My name is K---. I'm 37 years old. I have three children and a wife. My family and I decided that we wouldn't flee to a refugee camp when 7th Brigade [KNLA 7th Brigade Headquarters] fell. I thought I'd still live in my village. We sent all our things to a secret place. I lived there about 3 or 4 months. Unexpectedly, on October 7th 2009, at dawn time around 7:00 am, DKBA Company Commander Nel Nel came with 20 soldiers. They arrived and called us down to the ground and they said, "We're going to burn your huts". We said to them, "They are full of our things, don't burn our houses." They went berserk, they fired their guns: one mortar and other guns, too. [We were] nervous and afraid, my family and I went down to the ground. After that they went up to the house and threw down our things and poured our rice on the ground, but we didn't dare to tell them anything or stop them. Then they set our house on fire. They didn't let us live there anymore.

They ordered us to go and live at Wah Me Klar village. They gathered us and jostled our backs with their guns. They asked us to go in front of them. We couldn't see anything because it was so dark but we went because we were afraid of them. After we left our huts, they planted landmines behind us along the way we walked. They kept us at Wah Me Klar village and asked us to sleep there. In the morning, they told us to go back and look for our things. We told them, "We don't dare to go back, you planted landmines on the path that we have to use to go back." They said, "Don't go back the way that you have come. Go back to another way." They told us the way that we had to follow. We went back and saw our materials and things but they were all damaged. We couldn't do anything; we were so disappointed. I said to my wife, "We can't stay here anymore. If we stay here, DKBA soldiers will come and [abuse] us again. So we have to find a way to go to the refugee camp at Mae U Su. At the end of October, my family and I came and showed our family members to the village head [in Mae U Su] to get rations. Now we lived in a refugee site."

Saw K--- (male, 37), P'nwet Pu village, Dta Greh Township (Mae U Su new arrival site, December 20th, 2009)



It is now too late to prevent what has ultimately functioned to be refoulement of 2,409 refugees from Nong Bua and Mae U Su. The sites are empty; thousands of villagers that had legitimate claims to refuge in Thailand are now intensely vulnerable and at risk of human rights abuses and an unstable security situation. Research by KHRG and other organisations indicates that this is the direct result of the sustained harassment and pressure directed towards refugee families by the RTA. Refugees may have chosen to return over the last two months, but because they have done so in the context of pressure and harassment this return should not be understood as voluntary. Pressure on the refugees to return likely has not resolved the issue for Thailand: given the risks to the returned refugees outlined above, it is highly likely that these families will be displaced again; some may return to Thailand in the near future. While villagers in the area of return have shown remarkable resilience and ability to resist violations of their human rights, they are returning to areas where political and military situations that were once intelligible, and consequently manageable, are now as dangerous as they are in flux. It is crucial that the risks to these refugees are clearly understood, so appropriate methods can be developed for supporting whatever strategies they deem most appropriate for surviving in the face of abuse.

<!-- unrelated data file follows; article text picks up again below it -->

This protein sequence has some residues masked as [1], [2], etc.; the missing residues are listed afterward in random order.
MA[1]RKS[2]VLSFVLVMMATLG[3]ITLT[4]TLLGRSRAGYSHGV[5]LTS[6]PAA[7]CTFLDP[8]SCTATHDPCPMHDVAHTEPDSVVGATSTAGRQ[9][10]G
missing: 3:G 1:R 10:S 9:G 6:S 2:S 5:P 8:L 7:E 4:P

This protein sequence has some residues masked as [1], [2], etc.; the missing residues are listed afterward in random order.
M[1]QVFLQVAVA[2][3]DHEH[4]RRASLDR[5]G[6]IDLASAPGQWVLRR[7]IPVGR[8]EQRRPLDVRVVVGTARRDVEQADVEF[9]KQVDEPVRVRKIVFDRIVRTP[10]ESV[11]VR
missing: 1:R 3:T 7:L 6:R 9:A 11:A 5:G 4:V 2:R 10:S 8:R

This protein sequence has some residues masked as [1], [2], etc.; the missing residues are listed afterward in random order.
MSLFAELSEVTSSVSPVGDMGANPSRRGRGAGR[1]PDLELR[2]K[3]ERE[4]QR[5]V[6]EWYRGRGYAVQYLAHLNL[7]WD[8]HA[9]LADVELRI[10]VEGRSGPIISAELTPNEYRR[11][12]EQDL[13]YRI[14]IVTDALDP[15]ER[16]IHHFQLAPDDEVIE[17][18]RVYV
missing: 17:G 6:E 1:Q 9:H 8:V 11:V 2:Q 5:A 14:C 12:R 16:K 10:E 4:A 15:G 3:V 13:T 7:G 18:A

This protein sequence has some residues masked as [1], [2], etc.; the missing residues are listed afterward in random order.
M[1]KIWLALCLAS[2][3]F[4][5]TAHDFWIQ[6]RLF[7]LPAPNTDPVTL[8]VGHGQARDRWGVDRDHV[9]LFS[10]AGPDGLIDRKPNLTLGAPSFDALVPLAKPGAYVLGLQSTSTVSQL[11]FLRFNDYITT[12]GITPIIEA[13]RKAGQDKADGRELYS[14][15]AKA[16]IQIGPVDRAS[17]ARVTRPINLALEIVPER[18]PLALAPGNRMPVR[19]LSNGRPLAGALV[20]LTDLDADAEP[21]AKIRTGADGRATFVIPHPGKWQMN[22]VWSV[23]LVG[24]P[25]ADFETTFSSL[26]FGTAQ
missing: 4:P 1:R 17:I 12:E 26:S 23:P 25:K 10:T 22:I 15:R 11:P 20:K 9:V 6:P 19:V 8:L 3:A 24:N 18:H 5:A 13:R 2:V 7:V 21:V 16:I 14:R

Eastern Burma, meanwhile, is home to tens of thousands of displaced people as well as non-state armed groups in states of open conflict, or uneasy peace, with one another as well as the SPDC Army. It is vital to learn from events surrounding the hosting and eventual return of the refugees in Tha Song Yang, for they will not be the last group of villagers to use flight to Thailand as a method for resisting abuse in Burma. The fundamental lesson is that refugees should be included in any discussions or negotiations regarding repatriation or relocation. They are best placed to assess the safety of such changes, and ignoring their perspectives risks violations of human rights as well as future displacement. Refugees' security and human rights concerns, as well their wishes regarding return, must be recognised as legitimate; the satisfactory resolution of refugees' concerns, and respect for their wishes, will be key elements of any safe, sustainable and truly voluntary repatriation. Refugees should not face pressure to ignore credible security and human rights concerns and return to areas that are not safe. Clearly-defined mechanisms for monitoring treatment of refugees are thus vital to ensure that harassment that undermines the voluntary nature of return does not go un-recognised. Any such monitoring mechanism, moreover, should be supported by equally well-defined mechanisms that enable harassment to be reported and officials held accountable if harassment occurs or if agreements with humanitarian aid agencies are not kept.